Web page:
Our opposition to the theft of our territory, as decreed in May 2007; our rejection of the unilateral delimiting of the agrarian border of the Lacandona Community demanded by investors in projects associated with the REDD+ [Reduced Emissions from Deforestation and Forest Degradation] Project; our refusal to accept the conservationist programs of “payment for environmental services” and “productive land reconversion,” and our decision to reinitiate a process of self-determined community health based in our traditional medicine, together have aroused the arrogance of the bad government, motivating them to advance a “new” counterinsurgency strategy to undermine our resistance.
It is a strategy that doles out sickness and death, dose by dose.”
Amador Hernandez is a barrier to the Chiapas-California deal. People ‘are in the way’ and it appears for the deal to go through, they need to be relocated. The community of Amador Hernandez is refusing.
If people leave Amador Hernandez they say their way of life will be gone forever
They say their traditional way of life will be over
They will not be able to prepare their traditional medicines, which they harvest from the jungle
The government refuses to provide health care, but traditional medicines are still prepared
Woman bringing the prepared traditional medicines to the small clinic of Amador Hernandez
The Lacandon jungle from the air
Many residents of Amador Hernandez feel that in addition to REDD, another reason for potentially relocating them from their village is because the Lacandon jungle is rich in biodiversity which the transnational pharmaceutical companies want to exploit.
The Mayan ruin of Bonampak
African Oil palm plantations
After leaving Amador Hernandez, we flew over the Lacandon jungle and see the dense forest and some Mayan ruins, but when we left the jungle, we were confronted by many African oil palm plantations that the government says are going to be used for agrofuels (biofuels).
Addendum: These photographs were taken when I was the photographer and one of the organizers of this trip into the Lacandon jungle. We knew the village was under threat of forced relocation. The Mexican military was going to move in within four days after we arrived. They did not. Due to the community’s resistance, supported by our presence and subsequent international publication of our photos, video and interviews, Amador Hernandez was not relocated and the people continue to live on their land (as of 17 March 2013).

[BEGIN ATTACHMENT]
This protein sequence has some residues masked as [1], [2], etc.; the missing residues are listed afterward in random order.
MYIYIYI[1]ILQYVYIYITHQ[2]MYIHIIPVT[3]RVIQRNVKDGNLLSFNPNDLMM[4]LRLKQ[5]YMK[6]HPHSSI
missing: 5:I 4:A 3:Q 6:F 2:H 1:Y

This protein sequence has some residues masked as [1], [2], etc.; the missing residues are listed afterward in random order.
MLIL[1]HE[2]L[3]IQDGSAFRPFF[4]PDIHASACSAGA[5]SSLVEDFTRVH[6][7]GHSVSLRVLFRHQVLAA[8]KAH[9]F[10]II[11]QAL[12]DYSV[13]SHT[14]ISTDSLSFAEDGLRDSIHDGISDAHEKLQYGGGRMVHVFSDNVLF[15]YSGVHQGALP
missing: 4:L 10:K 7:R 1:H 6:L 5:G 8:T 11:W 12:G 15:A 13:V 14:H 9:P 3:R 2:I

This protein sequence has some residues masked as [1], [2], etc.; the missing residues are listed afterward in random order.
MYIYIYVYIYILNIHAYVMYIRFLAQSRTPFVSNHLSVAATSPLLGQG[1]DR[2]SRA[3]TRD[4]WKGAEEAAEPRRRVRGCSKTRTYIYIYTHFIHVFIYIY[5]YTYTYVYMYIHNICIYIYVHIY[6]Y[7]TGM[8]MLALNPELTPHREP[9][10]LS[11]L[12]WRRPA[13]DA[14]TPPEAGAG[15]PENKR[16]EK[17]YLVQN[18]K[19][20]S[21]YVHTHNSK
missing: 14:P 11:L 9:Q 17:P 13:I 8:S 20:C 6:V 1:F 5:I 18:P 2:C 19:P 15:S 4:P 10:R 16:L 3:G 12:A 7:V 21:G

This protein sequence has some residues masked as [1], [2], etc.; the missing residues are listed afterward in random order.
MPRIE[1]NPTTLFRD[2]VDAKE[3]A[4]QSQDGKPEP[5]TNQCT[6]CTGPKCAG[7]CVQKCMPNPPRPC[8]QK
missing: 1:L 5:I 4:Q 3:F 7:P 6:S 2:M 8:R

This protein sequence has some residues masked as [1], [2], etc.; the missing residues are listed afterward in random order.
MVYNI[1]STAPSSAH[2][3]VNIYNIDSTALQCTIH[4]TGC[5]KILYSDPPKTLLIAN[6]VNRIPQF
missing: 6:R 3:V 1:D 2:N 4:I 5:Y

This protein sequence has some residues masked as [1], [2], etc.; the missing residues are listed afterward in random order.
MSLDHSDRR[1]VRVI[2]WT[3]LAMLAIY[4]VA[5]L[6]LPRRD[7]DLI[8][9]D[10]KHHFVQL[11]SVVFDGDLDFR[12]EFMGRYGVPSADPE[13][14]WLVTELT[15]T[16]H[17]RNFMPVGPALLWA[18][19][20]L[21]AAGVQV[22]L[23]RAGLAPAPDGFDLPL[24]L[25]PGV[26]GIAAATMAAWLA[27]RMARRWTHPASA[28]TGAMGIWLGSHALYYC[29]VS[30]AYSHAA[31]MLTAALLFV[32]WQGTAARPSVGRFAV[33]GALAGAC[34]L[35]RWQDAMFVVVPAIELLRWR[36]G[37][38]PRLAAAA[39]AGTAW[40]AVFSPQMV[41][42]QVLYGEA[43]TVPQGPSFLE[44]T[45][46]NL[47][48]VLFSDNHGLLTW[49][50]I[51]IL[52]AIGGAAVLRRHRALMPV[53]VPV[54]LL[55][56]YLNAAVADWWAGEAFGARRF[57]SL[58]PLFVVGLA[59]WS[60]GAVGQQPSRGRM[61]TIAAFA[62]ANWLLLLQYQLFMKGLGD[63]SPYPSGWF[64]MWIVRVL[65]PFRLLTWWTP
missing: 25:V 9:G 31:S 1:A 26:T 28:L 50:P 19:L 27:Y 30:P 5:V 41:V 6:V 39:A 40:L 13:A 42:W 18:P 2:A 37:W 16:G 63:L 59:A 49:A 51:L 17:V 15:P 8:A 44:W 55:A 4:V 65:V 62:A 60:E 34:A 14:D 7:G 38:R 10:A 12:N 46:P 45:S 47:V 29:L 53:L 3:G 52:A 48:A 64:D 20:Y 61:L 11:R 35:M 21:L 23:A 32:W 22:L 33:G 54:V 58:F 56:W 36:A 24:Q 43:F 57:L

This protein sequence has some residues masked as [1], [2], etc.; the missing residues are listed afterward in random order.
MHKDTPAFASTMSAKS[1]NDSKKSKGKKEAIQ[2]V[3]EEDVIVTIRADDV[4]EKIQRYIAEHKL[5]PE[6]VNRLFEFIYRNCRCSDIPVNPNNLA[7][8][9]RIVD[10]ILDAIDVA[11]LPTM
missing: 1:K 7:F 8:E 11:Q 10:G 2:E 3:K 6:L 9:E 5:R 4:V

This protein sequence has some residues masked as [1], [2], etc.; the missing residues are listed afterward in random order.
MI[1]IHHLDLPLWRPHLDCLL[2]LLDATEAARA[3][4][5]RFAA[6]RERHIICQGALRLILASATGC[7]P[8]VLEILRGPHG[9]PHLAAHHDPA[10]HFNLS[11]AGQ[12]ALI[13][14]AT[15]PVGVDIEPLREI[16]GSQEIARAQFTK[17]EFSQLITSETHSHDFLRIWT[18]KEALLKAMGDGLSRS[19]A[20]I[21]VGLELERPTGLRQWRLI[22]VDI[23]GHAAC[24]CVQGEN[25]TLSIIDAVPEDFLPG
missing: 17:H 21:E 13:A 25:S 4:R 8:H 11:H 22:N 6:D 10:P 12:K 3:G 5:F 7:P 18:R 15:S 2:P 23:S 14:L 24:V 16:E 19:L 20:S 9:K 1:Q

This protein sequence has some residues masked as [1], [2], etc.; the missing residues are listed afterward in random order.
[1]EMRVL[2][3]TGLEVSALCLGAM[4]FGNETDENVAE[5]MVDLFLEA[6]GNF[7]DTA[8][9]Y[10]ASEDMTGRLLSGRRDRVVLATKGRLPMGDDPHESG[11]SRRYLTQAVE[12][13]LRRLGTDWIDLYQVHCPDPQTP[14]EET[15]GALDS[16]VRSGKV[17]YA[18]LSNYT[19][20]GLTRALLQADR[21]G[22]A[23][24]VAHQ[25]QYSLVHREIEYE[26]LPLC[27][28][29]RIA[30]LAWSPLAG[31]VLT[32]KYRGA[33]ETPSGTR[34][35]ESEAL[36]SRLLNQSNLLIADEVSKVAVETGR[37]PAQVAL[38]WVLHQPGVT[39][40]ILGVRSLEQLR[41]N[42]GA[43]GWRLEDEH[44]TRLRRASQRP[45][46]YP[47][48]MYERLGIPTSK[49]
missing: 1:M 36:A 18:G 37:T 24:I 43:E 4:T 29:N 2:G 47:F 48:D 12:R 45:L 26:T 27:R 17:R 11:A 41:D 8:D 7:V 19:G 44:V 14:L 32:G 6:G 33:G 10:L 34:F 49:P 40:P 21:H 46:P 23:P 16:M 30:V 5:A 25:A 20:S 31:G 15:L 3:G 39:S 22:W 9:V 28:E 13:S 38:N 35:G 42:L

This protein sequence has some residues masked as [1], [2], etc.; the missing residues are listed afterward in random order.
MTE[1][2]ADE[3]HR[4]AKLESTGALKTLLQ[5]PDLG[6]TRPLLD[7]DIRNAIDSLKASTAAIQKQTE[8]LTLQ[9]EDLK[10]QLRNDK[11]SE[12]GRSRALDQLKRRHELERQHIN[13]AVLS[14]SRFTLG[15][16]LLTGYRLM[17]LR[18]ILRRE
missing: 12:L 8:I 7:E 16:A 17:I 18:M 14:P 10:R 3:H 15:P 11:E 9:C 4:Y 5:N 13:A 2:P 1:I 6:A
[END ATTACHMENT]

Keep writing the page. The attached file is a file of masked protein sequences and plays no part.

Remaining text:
The “Sustainable Rural City” Project of Santiago el Pinar
The following week, Jeff Conant and I visited of Santiago el Pinar. The government of Chiapas has begun developing “Sustainable Rural Cities” like Santiago el Pinar– as places where scattered rural populations can be relocated. The government claims this enables these populations to have services such as electricity and roads, that they could not have in the rural areas. We were told by activists, however, that these “Sustainable Rural Cities” are designed to enable the relocation of communities that are based where development projects–such as large-scale hydroelectric dams, agrofuel plantations, mines, etc–are planned.
On every house or structure in Sanitago el Pinar, “Son Hechos – No Palabras” is emblazoned. Roughly meaning that the government is taking action not just talking about it.
The new towns consist of flimsy, rapidly built pre-fabricated structures, about which we heard many complaints
In the hothouse growing roses, the sign reads “food security”
We were told the hothouses were built with food security in mind, but instead we found roses being grown.
Santiago el Pinar comes with a playground enclosed in barbed wire and chain link fences
Young child outside of her pre-fabricated house
The government overseer of Santiago el Pinar
The Government overseer of Santiago el Pinar told us that the day before we arrived, Chiapas Governor Sabines had been there for the official dedication. He informed Sabines that a few days earlier his children has been playing inside his pre-fabricated home and they fell through the floor.
This photo essay was first published in Climate Connections on 13 April 2011
All photographs are copyrighted by Langelle Photography (2013), all rights reserved. No photo can be used without the consent of Langelle Photography. See Publishing and Acquisition Information.
Why Copyright? One of the reasons I copyright my photographs is to track where these photos are being used in order to monitor the impact of my work and evaluate the effectiveness of Langelle Photography, a nonprofit organization.